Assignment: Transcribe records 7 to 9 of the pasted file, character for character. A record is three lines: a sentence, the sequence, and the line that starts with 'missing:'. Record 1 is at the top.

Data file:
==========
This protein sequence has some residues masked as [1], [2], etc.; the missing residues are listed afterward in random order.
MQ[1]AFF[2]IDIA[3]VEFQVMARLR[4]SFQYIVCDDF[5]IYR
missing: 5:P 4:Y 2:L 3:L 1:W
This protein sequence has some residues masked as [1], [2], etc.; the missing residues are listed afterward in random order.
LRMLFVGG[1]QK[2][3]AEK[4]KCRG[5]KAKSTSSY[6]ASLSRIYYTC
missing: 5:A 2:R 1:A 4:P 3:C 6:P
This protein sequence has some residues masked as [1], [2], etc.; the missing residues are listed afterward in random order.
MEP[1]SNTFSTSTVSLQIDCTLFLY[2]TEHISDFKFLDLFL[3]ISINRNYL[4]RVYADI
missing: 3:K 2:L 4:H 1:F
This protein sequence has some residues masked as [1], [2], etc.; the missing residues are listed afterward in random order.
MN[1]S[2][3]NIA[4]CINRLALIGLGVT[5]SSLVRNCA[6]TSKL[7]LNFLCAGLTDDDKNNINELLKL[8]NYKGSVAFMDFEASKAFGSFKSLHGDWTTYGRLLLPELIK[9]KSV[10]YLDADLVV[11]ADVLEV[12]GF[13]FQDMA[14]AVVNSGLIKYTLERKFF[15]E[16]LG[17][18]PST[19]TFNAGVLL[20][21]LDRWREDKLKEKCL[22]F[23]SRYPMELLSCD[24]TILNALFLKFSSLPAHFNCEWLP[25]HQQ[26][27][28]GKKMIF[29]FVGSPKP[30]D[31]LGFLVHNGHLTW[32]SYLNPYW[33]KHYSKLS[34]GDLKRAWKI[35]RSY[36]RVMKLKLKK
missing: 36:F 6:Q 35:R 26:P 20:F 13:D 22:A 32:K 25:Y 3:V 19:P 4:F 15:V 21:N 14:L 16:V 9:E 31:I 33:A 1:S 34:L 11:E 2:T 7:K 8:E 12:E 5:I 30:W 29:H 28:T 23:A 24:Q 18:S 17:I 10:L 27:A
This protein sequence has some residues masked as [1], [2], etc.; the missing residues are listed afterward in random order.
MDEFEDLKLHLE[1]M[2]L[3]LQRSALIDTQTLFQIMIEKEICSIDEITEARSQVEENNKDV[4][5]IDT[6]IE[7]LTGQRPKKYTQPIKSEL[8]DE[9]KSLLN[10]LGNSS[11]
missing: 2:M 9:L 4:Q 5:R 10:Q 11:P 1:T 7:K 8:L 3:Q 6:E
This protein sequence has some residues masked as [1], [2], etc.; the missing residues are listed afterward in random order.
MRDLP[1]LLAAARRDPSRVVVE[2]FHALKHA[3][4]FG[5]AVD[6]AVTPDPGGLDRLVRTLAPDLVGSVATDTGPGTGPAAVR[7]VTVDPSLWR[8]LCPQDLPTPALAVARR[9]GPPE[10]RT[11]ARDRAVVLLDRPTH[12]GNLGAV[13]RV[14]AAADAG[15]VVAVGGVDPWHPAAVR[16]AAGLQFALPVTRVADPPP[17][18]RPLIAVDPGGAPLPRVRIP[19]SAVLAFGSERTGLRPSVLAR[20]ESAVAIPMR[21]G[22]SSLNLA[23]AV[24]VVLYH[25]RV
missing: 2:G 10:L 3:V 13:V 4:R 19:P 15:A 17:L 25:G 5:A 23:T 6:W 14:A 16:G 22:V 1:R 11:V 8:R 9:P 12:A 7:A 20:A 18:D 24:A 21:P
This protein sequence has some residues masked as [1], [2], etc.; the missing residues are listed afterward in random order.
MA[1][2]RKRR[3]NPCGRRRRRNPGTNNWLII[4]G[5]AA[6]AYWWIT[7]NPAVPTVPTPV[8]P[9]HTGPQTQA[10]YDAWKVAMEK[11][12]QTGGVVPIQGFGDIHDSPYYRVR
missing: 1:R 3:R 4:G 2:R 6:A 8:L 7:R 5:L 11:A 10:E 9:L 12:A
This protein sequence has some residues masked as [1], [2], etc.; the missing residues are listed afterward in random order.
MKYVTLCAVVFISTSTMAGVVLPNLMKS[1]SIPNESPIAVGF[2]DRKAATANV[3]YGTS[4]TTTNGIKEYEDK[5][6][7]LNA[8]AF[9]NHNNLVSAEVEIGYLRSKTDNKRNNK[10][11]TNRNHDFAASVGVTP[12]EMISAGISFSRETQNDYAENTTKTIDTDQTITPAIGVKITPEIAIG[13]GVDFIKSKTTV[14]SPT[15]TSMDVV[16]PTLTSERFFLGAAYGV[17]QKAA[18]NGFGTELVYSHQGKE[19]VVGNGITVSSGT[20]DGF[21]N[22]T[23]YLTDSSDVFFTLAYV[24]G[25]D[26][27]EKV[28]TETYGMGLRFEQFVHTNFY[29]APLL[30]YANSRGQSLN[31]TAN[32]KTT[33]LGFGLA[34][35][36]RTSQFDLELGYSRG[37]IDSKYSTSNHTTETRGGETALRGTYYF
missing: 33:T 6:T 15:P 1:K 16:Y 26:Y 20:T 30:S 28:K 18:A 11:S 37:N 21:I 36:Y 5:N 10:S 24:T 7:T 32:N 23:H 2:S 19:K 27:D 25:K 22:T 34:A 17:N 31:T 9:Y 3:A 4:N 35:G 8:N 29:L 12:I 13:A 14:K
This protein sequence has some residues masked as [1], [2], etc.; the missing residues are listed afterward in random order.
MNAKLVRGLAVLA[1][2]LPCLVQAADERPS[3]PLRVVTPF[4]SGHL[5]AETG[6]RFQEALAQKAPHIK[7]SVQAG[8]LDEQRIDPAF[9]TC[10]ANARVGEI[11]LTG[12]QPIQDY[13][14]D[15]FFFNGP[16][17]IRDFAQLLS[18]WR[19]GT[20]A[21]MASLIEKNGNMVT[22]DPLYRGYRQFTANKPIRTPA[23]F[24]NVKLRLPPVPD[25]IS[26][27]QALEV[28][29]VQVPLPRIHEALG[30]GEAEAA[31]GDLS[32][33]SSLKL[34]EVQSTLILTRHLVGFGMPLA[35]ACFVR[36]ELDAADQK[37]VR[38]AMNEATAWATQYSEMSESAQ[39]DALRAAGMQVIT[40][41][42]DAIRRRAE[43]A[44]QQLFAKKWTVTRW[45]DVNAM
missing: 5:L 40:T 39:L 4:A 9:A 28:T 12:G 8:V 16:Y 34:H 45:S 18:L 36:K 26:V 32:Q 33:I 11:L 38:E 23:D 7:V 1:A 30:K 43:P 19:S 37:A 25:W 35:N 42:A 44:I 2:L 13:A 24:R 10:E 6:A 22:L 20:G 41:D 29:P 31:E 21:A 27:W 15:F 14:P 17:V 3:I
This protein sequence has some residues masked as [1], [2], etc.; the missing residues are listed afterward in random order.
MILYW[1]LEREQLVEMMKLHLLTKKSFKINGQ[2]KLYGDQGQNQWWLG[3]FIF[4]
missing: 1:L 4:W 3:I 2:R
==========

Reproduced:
This protein sequence has some residues masked as [1], [2], etc.; the missing residues are listed afterward in random order.
MA[1][2]RKRR[3]NPCGRRRRRNPGTNNWLII[4]G[5]AA[6]AYWWIT[7]NPAVPTVPTPV[8]P[9]HTGPQTQA[10]YDAWKVAMEK[11][12]QTGGVVPIQGFGDIHDSPYYRVR
missing: 1:R 3:R 4:G 2:R 6:A 8:L 7:R 5:L 11:A 10:E 9:L 12:A
This protein sequence has some residues masked as [1], [2], etc.; the missing residues are listed afterward in random order.
MKYVTLCAVVFISTSTMAGVVLPNLMKS[1]SIPNESPIAVGF[2]DRKAATANV[3]YGTS[4]TTTNGIKEYEDK[5][6][7]LNA[8]AF[9]NHNNLVSAEVEIGYLRSKTDNKRNNK[10][11]TNRNHDFAASVGVTP[12]EMISAGISFSRETQNDYAENTTKTIDTDQTITPAIGVKITPEIAIG[13]GVDFIKSKTTV[14]SPT[15]TSMDVV[16]PTLTSERFFLGAAYGV[17]QKAA[18]NGFGTELVYSHQGKE[19]VVGNGITVSSGT[20]DGF[21]N[22]T[23]YLTDSSDVFFTLAYV[24]G[25]D[26][27]EKV[28]TETYGMGLRFEQFVHTNFY[29]APLL[30]YANSRGQSLN[31]TAN[32]KTT[33]LGFGLA[34][35][36]RTSQFDLELGYSRG[37]IDSKYSTSNHTTETRGGETALRGTYYF
missing: 33:T 6:T 15:P 1:K 16:Y 26:Y 20:T 30:S 28:K 18:A 11:S 37:N 21:I 36:Y 5:N 10:S 24:T 7:T 32:N 23:H 2:S 19:K 27:D 25:K 22:T 34:A 17:N 31:T 9:Y 3:A 4:N 35:G 8:N 29:L 12:I 13:A 14:K
This protein sequence has some residues masked as [1], [2], etc.; the missing residues are listed afterward in random order.
MNAKLVRGLAVLA[1][2]LPCLVQAADERPS[3]PLRVVTPF[4]SGHL[5]AETG[6]RFQEALAQKAPHIK[7]SVQAG[8]LDEQRIDPAF[9]TC[10]ANARVGEI[11]LTG[12]QPIQDY[13][14]D[15]FFFNGP[16][17]IRDFAQLLS[18]WR[19]GT[20]A[21]MASLIEKNGNMVT[22]DPLYRGYRQFTANKPIRTPA[23]F[24]NVKLRLPPVPD[25]IS[26][27]QALEV[28][29]VQVPLPRIHEALG[30]GEAEAA[31]GDLS[32][33]SSLKL[34]EVQSTLILTRHLVGFGMPLA[35]ACFVR[36]ELDAADQK[37]VR[38]AMNEATAWATQYSEMSESAQ[39]DALRAAGMQVIT[40][41][42]DAIRRRAE[43]A[44]QQLFAKKWTVTRW[45]DVNAM
missing: 5:L 40:T 39:L 4:A 9:A 28:T 12:G 8:V 16:Y 34:H 45:S 18:L 36:K 26:V 32:Q 33:I 11:L 38:E 23:D 7:V 1:A 30:K 43:P 19:S 37:A 25:W 35:N 42:A 44:I 2:L 13:A 24:R 10:E 6:A 22:L 20:G 41:D 29:P 31:E 21:A 27:W 15:F 14:P 17:V 3:I